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How can I harvest seed from blue fescue and pennisetum hamlin?

Posted by AdamM321 MA z5/6 (My Page) on
Sun, Sep 4, 05 at 16:09

Hi,

I can actually see seed developing on the pennisetum but when are they reading to collect? The "flowers" on the blue fescue are turned like a bleached beige color, but they just look like flower heads and not seed?

Adam


Follow-Up Postings:

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RE: How can I harvest seed from blue fescue and pennisetum hamlin

I'm a little confused with this question. Blue fescue here is ornamental grass. It sends up seeds like all grasses, wheat etc. When it dries, just strip the stem. You can feel the little hard ripe viable seed inside the chaff. It self sows very well here and is easy to germinate.

Penstemmon here forms pods when it's done flowering. I have husker red. It makes tear drop pods about 1/3 inch long. When they brown and crack at the top, you can shake out the salt size seed. Penstemmon husker red takes forever to ripen. It's still not ready here, but should be ripe soon. Also the seeds smell like feet. Thank goodness it's a lovely plant with beautiful foliage and pretty spring flowers.


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RE: How can I harvest seed from blue fescue and pennisetum hamlin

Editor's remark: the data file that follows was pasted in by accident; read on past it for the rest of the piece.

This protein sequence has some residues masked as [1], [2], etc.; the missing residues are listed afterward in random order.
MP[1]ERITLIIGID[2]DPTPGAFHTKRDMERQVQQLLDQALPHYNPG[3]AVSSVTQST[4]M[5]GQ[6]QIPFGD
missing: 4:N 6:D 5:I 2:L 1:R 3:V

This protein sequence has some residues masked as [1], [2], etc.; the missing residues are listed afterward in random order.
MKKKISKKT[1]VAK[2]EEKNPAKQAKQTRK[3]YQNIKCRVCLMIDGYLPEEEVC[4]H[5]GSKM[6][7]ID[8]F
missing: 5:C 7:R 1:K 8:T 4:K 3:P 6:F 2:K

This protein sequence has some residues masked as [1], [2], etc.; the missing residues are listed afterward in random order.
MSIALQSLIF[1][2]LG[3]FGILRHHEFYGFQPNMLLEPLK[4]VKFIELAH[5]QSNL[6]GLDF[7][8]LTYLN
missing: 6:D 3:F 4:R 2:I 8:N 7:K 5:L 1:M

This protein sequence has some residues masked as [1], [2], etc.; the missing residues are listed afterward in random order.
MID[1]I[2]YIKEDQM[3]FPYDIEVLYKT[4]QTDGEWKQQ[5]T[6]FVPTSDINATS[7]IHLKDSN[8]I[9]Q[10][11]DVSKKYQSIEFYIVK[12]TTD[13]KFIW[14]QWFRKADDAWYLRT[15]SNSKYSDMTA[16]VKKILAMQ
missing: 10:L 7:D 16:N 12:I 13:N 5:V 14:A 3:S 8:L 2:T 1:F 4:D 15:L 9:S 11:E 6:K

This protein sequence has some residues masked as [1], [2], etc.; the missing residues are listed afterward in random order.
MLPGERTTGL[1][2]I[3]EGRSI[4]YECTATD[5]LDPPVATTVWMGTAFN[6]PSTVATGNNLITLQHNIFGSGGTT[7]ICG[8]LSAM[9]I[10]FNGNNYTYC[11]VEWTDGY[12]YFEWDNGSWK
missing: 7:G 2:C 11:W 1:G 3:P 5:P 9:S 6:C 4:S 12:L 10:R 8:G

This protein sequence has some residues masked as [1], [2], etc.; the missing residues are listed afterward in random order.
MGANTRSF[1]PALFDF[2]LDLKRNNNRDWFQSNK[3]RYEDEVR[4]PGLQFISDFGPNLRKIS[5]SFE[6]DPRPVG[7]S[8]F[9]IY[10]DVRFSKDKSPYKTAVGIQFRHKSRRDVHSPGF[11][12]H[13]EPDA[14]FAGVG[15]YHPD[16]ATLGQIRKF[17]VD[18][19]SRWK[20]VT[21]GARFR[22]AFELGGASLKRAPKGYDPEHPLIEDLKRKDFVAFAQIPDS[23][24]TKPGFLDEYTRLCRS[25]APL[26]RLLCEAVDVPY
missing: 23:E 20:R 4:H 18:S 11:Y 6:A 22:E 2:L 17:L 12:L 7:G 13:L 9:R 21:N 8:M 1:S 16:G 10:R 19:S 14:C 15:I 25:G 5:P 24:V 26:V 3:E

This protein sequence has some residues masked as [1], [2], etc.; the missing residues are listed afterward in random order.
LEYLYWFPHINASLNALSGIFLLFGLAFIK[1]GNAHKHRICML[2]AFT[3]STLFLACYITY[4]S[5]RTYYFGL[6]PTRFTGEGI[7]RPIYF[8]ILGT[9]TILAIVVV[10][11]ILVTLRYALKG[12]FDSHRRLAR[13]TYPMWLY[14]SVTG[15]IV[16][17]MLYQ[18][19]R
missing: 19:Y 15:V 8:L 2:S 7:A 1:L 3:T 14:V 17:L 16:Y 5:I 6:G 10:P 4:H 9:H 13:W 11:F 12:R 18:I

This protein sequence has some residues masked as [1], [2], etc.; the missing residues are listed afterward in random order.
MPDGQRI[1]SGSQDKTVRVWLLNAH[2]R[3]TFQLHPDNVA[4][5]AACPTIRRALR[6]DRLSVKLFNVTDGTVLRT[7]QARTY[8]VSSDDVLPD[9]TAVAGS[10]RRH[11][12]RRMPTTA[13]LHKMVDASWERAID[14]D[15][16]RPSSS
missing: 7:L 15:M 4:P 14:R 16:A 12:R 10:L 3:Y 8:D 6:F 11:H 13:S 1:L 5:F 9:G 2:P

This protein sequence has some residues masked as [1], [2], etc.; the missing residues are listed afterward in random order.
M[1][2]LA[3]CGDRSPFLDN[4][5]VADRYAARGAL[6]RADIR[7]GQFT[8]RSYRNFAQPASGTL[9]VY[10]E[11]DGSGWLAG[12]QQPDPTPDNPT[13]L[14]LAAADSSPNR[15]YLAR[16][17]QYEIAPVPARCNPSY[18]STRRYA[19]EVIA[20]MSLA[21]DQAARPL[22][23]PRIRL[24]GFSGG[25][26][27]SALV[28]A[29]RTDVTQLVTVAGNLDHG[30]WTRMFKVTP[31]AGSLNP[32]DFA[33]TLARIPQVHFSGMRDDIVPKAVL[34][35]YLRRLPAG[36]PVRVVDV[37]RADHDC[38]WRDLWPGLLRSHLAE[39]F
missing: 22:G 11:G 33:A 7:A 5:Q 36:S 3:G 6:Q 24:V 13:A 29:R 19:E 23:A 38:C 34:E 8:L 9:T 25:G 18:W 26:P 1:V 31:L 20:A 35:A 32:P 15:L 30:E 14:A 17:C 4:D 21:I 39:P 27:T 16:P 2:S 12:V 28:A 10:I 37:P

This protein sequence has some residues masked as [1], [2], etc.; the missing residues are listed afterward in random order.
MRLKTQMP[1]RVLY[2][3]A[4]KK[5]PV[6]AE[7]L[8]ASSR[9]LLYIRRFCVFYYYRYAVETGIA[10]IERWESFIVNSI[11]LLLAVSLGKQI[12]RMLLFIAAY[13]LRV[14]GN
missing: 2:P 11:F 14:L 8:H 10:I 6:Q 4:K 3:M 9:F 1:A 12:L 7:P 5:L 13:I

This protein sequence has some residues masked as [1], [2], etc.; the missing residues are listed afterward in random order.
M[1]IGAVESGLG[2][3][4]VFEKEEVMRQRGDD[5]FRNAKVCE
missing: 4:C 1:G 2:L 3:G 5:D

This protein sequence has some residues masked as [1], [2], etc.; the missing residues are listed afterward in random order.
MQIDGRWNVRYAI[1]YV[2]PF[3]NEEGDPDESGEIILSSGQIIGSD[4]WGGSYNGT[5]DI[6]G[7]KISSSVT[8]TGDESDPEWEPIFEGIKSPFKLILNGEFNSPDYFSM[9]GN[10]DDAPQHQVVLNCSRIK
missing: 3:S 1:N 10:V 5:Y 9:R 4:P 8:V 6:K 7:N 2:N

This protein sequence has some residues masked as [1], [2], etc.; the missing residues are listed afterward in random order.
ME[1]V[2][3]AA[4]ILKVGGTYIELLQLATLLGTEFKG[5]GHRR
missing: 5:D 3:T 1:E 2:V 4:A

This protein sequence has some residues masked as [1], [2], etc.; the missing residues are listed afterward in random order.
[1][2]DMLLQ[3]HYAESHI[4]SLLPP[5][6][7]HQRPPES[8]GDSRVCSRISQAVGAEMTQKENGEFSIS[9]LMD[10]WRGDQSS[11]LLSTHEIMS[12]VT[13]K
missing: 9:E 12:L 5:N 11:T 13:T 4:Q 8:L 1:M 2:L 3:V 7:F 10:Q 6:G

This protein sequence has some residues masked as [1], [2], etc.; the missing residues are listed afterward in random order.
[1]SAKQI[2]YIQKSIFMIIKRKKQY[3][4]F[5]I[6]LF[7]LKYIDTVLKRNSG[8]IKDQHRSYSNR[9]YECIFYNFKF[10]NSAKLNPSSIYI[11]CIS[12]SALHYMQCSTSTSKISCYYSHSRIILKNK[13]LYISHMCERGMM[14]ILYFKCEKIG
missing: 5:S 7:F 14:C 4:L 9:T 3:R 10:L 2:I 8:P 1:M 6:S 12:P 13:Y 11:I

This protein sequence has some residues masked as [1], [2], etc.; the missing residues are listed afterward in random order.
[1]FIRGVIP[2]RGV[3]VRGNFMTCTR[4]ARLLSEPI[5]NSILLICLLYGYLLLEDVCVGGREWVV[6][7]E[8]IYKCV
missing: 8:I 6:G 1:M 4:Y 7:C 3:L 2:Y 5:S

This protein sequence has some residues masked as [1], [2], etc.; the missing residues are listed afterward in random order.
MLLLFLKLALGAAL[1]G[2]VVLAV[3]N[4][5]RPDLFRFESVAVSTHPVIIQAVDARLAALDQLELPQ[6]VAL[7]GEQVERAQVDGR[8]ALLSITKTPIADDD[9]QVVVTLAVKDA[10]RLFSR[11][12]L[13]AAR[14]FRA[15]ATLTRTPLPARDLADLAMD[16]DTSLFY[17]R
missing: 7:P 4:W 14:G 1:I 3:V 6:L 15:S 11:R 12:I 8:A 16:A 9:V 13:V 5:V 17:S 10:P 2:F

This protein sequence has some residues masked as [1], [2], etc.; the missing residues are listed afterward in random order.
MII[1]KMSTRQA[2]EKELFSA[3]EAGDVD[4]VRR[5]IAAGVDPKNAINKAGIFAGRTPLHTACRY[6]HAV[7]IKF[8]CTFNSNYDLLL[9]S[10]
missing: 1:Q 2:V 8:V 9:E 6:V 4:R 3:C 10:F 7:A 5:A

I know this is a really old post and probably should be removed from this forum, but since it's still on here I want to post a response. Adam is talking about pennisetum hameln, a dwarf fountain grass, not penstemon. I looked it up. From what I know about ornamental grasses, esp. dwarf or short grasses, the best way to multiply them is to divide them at the roots. I brought a small blue fescue plant with me when I moved from Colorado to Washington state 7 yrs ago. I've transplanted it 4 times and it has never failed me. I used a shovel to divide it last fall for the first time into three plants, and I wasn't very gentle with it because the roots were so tightly bound. One plant died, but the other two made it with consistent watering and feeding. I never cut mine down because it actually makes them look worse. Now I'll let one of the plants grow as big as it wants to get and I'll just divide the other one in a couple of years, and so on. My guess is that you can do the same with pennisetum. I've also divided ferns, bulbs, and hardy fuchsias successfully..


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